# PROBLEM LINK:

Contest Division 1

Contest Division 2

Contest Division 3

Contest Division 4

**Setter:** TheScrasse

**Preparer:** Nandeesh Gupta

**Tester:** Harris Leung

**Editorialist:** Trung Dang

# DIFFICULTY:

1482

# PREREQUISITES:

None

# PROBLEM:

Chef has received a challenge for which he needs your help.

Given N, it is required to find a permutation p of numbers 1, 2, …, N such that:

- p_i \oplus p_{i+1} \neq p_{i+2} \text{ , where } 1 \leq i \leq N-2

(Note: \oplus denotes the XOR operation between two values)

Please help the Chef in identifying a valid permutation as described above.

Print the Permutation if such a sequence exists. There may be more than one such permutations. It is sufficient to find any one.

If no such sequence exists, please print **-1** as the answer.

# EXPLANATION:

Sample input let us know that for N = 3, we cannot construct such a permutation. We shall prove that there is a construction that works for every N \ge 4.

Let’s consider the simplest permutation possible: [1, 2, 3, \dots, N]. Observe that except from [1, 2, 3] which forms a bad triple, every triple after that is good (i.e. for every i \ge 3, we have i \oplus (i + 1) \neq (i + 2)).

Quick proof: i and i + 1 have the same most significant bit most of the time, which makes i \oplus (i + 1) < i (since the XOR will make this most significant bit disappear). The only case that this is not the case is when i = 2^k - 1 for some integer k, and we can prove that only k = 1 makes i \oplus (i + 1) = i + 2.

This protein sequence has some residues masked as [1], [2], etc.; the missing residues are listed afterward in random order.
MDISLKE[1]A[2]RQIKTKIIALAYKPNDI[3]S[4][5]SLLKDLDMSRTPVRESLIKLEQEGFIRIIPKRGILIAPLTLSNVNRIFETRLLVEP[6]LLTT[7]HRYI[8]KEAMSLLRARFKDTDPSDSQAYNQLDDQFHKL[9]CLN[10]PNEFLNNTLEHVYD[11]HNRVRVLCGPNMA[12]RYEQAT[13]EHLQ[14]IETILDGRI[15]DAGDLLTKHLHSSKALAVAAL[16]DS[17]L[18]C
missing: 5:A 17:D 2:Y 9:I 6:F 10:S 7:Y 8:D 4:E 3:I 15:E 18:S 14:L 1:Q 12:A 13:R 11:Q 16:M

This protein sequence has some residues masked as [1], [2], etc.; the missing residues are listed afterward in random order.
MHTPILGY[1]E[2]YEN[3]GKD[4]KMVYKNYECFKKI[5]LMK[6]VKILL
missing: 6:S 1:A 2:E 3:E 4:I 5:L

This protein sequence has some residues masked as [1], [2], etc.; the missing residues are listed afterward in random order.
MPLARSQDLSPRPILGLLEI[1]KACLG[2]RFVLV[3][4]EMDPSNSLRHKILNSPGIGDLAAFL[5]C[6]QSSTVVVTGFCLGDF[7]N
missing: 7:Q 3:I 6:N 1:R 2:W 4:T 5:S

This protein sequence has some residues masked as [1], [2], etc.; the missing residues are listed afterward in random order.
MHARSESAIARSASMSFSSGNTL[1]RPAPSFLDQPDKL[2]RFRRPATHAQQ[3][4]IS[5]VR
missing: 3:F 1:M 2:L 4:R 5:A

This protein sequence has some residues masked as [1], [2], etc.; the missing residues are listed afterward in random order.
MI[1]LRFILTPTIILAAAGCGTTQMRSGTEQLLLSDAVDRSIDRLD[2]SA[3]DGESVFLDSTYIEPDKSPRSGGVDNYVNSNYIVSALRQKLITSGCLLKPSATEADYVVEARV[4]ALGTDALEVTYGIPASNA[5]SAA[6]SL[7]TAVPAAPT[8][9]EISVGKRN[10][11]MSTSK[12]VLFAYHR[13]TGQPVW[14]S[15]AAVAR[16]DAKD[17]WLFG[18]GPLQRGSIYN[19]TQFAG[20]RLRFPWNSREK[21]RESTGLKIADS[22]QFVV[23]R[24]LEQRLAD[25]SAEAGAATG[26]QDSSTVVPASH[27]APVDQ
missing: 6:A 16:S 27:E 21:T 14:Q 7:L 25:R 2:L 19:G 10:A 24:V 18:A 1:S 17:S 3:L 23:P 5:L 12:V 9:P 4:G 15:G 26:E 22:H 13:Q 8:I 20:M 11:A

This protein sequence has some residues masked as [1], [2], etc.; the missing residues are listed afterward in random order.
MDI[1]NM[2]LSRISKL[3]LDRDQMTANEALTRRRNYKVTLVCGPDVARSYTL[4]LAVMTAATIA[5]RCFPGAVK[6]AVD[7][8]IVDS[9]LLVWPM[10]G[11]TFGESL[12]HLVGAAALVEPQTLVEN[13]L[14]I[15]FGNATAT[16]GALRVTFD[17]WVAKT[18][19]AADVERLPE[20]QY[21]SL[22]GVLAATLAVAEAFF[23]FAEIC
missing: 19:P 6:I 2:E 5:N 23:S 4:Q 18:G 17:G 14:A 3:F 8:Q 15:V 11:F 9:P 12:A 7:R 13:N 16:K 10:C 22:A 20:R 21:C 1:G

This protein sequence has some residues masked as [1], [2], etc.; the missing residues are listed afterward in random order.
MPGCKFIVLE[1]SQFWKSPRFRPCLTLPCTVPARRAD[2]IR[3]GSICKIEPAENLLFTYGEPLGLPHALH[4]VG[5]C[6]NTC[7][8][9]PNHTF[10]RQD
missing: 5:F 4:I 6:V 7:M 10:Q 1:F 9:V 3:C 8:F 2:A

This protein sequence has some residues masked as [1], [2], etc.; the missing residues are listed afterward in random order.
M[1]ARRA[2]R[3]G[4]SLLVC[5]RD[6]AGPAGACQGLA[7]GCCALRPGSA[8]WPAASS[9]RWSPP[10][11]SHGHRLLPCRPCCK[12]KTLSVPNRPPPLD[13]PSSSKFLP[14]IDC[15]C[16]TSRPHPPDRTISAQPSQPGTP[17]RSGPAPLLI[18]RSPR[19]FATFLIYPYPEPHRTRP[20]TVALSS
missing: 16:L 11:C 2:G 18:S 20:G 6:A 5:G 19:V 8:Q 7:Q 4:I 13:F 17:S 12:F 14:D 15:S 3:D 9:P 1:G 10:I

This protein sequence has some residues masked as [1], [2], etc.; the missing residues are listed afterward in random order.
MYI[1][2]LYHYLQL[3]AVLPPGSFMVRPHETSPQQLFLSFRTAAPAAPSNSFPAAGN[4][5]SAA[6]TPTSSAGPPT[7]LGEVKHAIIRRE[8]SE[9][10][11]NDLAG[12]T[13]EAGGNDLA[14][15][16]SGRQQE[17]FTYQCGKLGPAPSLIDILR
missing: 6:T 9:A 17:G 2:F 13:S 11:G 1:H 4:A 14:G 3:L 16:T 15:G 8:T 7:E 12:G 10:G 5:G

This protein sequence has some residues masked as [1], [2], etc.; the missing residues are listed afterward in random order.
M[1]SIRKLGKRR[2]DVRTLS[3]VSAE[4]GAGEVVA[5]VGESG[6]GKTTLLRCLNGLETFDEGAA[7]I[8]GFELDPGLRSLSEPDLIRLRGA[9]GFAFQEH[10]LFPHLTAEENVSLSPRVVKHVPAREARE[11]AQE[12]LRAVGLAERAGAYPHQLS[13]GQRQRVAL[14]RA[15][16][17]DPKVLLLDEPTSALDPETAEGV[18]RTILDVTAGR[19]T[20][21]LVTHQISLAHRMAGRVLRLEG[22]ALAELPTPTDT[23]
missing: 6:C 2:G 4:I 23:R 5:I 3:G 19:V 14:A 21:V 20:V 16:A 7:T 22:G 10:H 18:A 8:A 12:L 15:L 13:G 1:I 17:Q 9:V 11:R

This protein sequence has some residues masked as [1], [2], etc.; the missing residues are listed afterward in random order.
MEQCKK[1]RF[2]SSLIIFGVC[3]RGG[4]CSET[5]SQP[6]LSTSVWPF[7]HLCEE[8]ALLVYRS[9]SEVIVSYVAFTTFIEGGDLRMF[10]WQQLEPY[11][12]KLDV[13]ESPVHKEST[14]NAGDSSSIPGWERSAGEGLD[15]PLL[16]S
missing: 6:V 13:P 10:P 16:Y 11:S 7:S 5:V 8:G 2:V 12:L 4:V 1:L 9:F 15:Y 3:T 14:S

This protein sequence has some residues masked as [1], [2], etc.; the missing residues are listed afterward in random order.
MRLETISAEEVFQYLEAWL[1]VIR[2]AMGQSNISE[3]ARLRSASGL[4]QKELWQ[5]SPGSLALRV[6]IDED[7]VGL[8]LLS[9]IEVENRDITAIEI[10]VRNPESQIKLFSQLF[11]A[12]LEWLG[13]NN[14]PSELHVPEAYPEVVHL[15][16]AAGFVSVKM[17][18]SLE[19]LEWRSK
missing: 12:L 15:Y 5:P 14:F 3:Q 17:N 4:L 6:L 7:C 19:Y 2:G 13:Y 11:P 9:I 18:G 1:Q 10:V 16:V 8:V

Therefore, the idea is to slightly modify this simplest permutation so that 1, 2, and 3 are not consecutive, while still maintaining the “consecutive” structure of the remaining values. One possible way is to replace [1, 2, 3, 4] with [1, 3, 4, 2], then proceed increasingly from 5 (we can easily prove that this works by showing that 4 \oplus 2 \ne 5 and 2 \oplus 5 \ne 6).

# TIME COMPLEXITY:

Time complexity is O(N) for each test case.

# SOLUTION:

## Preparer's Solution

```
#include<iostream>
#include<cassert>
int main(){
int t; std::cin>>t; while(t--){
int n; std::cin>>n;
assert(n>=3);
if(n==3) std::cout<<-1;
else{
std::cout<<"1 3 4 2";
for(int i=5; i<=n; ++i)
std::cout<<" "<<i;
}
std::cout<<'\n';
}
return 0;
}
```

## Tester's Solution

```
#include<bits/stdc++.h>
using namespace std;
typedef long long ll;
#define fi first
#define se second
int n;
void solve(){
cin >> n;
if(n==3){
cout << "-1\n";return;
}
cout << 2 << ' ';
for(int i=n; i>=1 ;i--){
if(i!=2) cout << i << ' ';
}
cout << '\n';
}
int main(){
ios::sync_with_stdio(false);cin.tie(0);
int t;cin >> t;while(t--) solve();
}
```

## Editorialist's Solution

```
#include <bits/stdc++.h>
using namespace std;
int main() {
ios_base::sync_with_stdio(false);
cin.tie(nullptr);
int t; cin >> t;
while (t--) {
int n; cin >> n;
if (n == 3) {
cout << "-1\n";
} else {
cout << "1 3 4 2 ";
for (int i = 5; i <= n; i++) {
cout << i << " ";
}
cout << '\n';
}
}
}
```